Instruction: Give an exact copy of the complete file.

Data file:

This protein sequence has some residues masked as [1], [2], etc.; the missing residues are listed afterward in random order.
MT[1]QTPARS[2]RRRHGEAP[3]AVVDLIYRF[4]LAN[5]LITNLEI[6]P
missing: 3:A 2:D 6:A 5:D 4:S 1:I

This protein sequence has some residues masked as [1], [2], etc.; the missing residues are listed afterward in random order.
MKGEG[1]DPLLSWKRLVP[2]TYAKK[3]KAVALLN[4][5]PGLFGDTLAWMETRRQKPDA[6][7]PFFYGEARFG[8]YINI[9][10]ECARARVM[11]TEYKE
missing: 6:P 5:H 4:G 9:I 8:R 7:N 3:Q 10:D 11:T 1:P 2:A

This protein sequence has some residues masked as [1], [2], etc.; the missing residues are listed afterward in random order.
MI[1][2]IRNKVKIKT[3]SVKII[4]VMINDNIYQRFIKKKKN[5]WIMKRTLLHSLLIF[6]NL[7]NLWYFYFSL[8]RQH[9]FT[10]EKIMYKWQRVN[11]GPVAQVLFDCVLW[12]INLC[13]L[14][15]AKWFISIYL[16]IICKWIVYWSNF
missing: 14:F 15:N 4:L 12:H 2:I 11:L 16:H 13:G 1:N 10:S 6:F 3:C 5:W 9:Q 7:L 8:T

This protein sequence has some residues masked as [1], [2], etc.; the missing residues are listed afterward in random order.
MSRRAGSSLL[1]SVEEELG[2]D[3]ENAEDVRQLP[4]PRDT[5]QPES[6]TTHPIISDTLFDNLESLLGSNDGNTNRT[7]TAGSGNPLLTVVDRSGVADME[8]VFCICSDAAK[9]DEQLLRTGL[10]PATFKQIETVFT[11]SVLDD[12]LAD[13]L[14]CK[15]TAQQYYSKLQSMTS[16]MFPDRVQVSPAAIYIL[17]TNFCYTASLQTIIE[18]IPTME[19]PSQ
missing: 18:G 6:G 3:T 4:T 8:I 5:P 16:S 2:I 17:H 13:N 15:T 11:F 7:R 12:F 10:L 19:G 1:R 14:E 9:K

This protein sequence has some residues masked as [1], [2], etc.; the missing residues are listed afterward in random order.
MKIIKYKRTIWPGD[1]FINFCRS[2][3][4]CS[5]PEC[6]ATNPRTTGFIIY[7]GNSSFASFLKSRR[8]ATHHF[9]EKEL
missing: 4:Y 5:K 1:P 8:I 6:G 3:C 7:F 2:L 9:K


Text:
This protein sequence has some residues masked as [1], [2], etc.; the missing residues are listed afterward in random order.
MT[1]QTPARS[2]RRRHGEAP[3]AVVDLIYRF[4]LAN[5]LITNLEI[6]P
missing: 3:A 2:D 6:A 5:D 4:S 1:I

This protein sequence has some residues masked as [1], [2], etc.; the missing residues are listed afterward in random order.
MKGEG[1]DPLLSWKRLVP[2]TYAKK[3]KAVALLN[4][5]PGLFGDTLAWMETRRQKPDA[6][7]PFFYGEARFG[8]YINI[9][10]ECARARVM[11]TEYKE
missing: 6:P 5:H 4:G 9:I 8:R 7:N 3:Q 10:D 11:T 1:P 2:A

This protein sequence has some residues masked as [1], [2], etc.; the missing residues are listed afterward in random order.
MI[1][2]IRNKVKIKT[3]SVKII[4]VMINDNIYQRFIKKKKN[5]WIMKRTLLHSLLIF[6]NL[7]NLWYFYFSL[8]RQH[9]FT[10]EKIMYKWQRVN[11]GPVAQVLFDCVLW[12]INLC[13]L[14][15]AKWFISIYL[16]IICKWIVYWSNF
missing: 14:F 15:N 4:L 12:H 2:I 11:L 16:H 13:G 1:N 10:S 6:F 3:C 5:W 9:Q 7:L 8:T

This protein sequence has some residues masked as [1], [2], etc.; the missing residues are listed afterward in random order.
MSRRAGSSLL[1]SVEEELG[2]D[3]ENAEDVRQLP[4]PRDT[5]QPES[6]TTHPIISDTLFDNLESLLGSNDGNTNRT[7]TAGSGNPLLTVVDRSGVADME[8]VFCICSDAAK[9]DEQLLRTGL[10]PATFKQIETVFT[11]SVLDD[12]LAD[13]L[14]CK[15]TAQQYYSKLQSMTS[16]MFPDRVQVSPAAIYIL[17]TNFCYTASLQTIIE[18]IPTME[19]PSQ
missing: 18:G 6:G 3:T 4:T 8:I 5:P 16:S 2:I 17:H 13:N 15:T 11:F 7:R 12:F 10:L 19:G 1:R 14:E 9:K

This protein sequence has some residues masked as [1], [2], etc.; the missing residues are listed afterward in random order.
MKIIKYKRTIWPGD[1]FINFCRS[2][3][4]CS[5]PEC[6]ATNPRTTGFIIY[7]GNSSFASFLKSRR[8]ATHHF[9]EKEL
missing: 4:Y 5:K 1:P 8:I 6:G 3:C 7:F 2:L 9:K